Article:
THE GOOD INSPECTOR:
"I think Mr. ElBaradei, frankly, is wrong." So said
on Meet the Press in March 2003, on the cusp of the US invasion of Iraq. Four years, one war and a Nobel Peace Prize later,
has most emphatically been proven right. Cheney, Judith Miller, Ahmad Chalabi, Condoleezza Rice, Colin Powell, the
Wall Street Journal
were, frankly, wrong. There were no WMDs in Iraq; the infamous aluminum tubes were duds; the Niger documents were a forgery. As director of the IAEA, ElBaradei testified to all this in the run-up to war. For insisting on the virtue of diplomacy, he was condemned in the press for abusing his "technical position" and making "a public fuss ."
History repeats itself: now that ElBaradei has negotiated an inspections agreement with Iran and opposed the "crazies" who want to "go and bomb Iran," the press has launched another smear campaign. ElBaradei is a "rogue regulator " who "considers himself above his position as a U.N. civil servant," opines the Post. He is an "accommodating Egyptian " with "pro-Iranian machinations," warns the Journal. Even the chastened
New York Times
--which recognizes ElBaradei as "everyone's best hope"--repeats the Administration line  that he has inappropriately become a "world policy-maker, an advocate." The obvious lesson from 2003--that it was the neocons who politicized inspections in Iraq, to ruinous effect, while the inspectors rightly resisted--seems to have been lost.
knows how the Bushes operate. Scion of a prominent Oregon Republican family with a long history of supporting the arts and the GOP, he was George H.W. Bush's chair of the National Endowment for the Arts during the early '90s culture wars. Caught in the cross-fire, Frohnmayer defended the First Amendment rights of some artists, notably
, and enraged the religious right; his decision to veto grants to the NEA 4--
--angered the cultural left. Ultimately bounced from the NEA post by the elder Bush, Frohnmayer wrote a fine book, Leaving Town Alive, then slipped into relative obscurity--until September 12, when he announced an independent challenge to GOP
Senator Gordon Smith
. Now firmly on the side of the Constitution, Frohnmayer opened his campaign with a denunciation of presidential signing statements and the general lawlessness of the latest Bush presidency. "In defiance of the Constitution, President Bush has signed laws and then said he won't enforce them, or that he will take on himself the judicial function of interpreting them," declared the lawyer. "We must respond to [this] constitutional demolition. If he is not impeached, the same constitutional abuse is available to the next Administration." Frohnmayer is just as worried about the Democrats. "Everyone in Congress--Democrat and Republican--is chickening out on this issue," he says. "They are choosing partisan advantage, as they see it, over honoring their oath of office to support the Constitution." JOHN NICHOLS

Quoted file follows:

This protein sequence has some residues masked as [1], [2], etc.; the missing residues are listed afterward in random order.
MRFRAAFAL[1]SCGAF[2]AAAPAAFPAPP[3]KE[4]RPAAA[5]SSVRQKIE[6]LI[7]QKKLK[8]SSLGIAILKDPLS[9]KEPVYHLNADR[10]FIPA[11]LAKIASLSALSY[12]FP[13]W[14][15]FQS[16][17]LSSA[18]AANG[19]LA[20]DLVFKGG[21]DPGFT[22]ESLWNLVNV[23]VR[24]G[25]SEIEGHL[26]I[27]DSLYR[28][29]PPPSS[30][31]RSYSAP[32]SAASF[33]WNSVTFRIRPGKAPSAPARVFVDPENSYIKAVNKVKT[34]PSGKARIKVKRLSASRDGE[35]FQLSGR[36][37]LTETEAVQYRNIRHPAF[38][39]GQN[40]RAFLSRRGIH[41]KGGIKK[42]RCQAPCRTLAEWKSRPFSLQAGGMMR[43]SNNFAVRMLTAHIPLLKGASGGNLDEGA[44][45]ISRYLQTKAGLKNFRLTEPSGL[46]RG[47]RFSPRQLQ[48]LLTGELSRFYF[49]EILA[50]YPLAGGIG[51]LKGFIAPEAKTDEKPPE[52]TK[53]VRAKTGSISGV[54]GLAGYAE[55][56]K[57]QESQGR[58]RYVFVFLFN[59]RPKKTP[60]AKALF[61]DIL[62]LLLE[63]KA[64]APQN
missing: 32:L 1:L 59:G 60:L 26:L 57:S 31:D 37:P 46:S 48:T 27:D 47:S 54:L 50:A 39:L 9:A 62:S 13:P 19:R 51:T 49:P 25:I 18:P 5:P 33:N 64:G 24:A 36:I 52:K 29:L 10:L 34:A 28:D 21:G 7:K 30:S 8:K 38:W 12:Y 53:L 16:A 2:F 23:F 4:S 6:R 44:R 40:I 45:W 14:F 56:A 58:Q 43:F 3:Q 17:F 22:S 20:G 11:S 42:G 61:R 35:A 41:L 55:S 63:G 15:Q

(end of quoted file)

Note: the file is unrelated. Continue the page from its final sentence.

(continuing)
SPOILS OF WAR:
According to the Institute for Policy Studies  and financial reporter Michael Brush, CEOs at top defense contractors have seen annual pay raises of 200 to 688 percent since 9/11. The average annual salary for a CEO at a top defense contracting firm is now more than $12 million. Some earn more than twice that amount. Last year,
(General Dynamics) and
(Halliburton) raked in more than $32 million and $30 million, respectively. It would take a top general in the military sixty-six years and nine weeks to earn as much as the average, and 170 years, forty-two weeks and five days to earn as much as Chabraja.
JUSTICE AFTER JENA:
Justice comes late to the Jena Six, but at least it's coming.
, the 17-year-old who was charged with attempted murder for his role in a fight, was released from jail September 27. He went home one week after thousands of civil rights activists--led by
--marched through Jena in protest, and one day after District Attorney Reed Walters abandoned his effort to try Bell as an adult. Bell is now heading to juvenile court, backed by an all-star defense; the other five defendants are also awaiting trial.
The case of the Jena Six--in which noose-hangers, white-on-black aggression and an all-white jury were excused while black students' sneakers were considered lethal weapons--has clearly been a "teachable moment for America ," as Hillary Clinton put it. It has awakened a new generation to serious racial disparities in the justice system and to the heavy toll young black men are paying in an era of mass imprisonment. Unfortunately, this new campaign may be a long one. In the days following the march, Justice Department officials declined to prosecute the noose-hanging as a hate crime, and prominent scholars
Richard Thompson Ford
 issued contrarian attacks on the Jena Six and black Americans generally. If this sort of backlash continues to predominate, Jena's "teachable moment" may expire, and the incarceration rate of African-Americans--now at nearly six times that of whites--will keep rising unabated. MARK SORKIN
FACEBOOKED: Finally, every serious presidential contender has an official profile on the social networking site Facebook.com . Thus we know the following:
likes opera and
likes Willie Nelson. Giuliani is reading Testimony by Nicolas Sarkozy. Unlike every other candidate,
lists neither her gender nor her "relationship status."
's favorite quotes are by Thomas Jefferson (one) and himself (three). He enjoys watching The Lives of Others.
has posted 341 photos of himself and is a member of the groups John Edwards Is Good! and A Woman's place is in the House...and the Senate!!!!
likes One Flew Over the Cuckoo's Nest.
likes "horseback riding with my wife" and "winning the war against the jihadists." Neither Romney nor
lists a religion.
attends North Phoenix Baptist Church; his favorite book: For Whom the Bell Tolls.
's status is "asking for your donation to end the third quarter! Use the project code SRP388 when you donate." PETER C. BAKER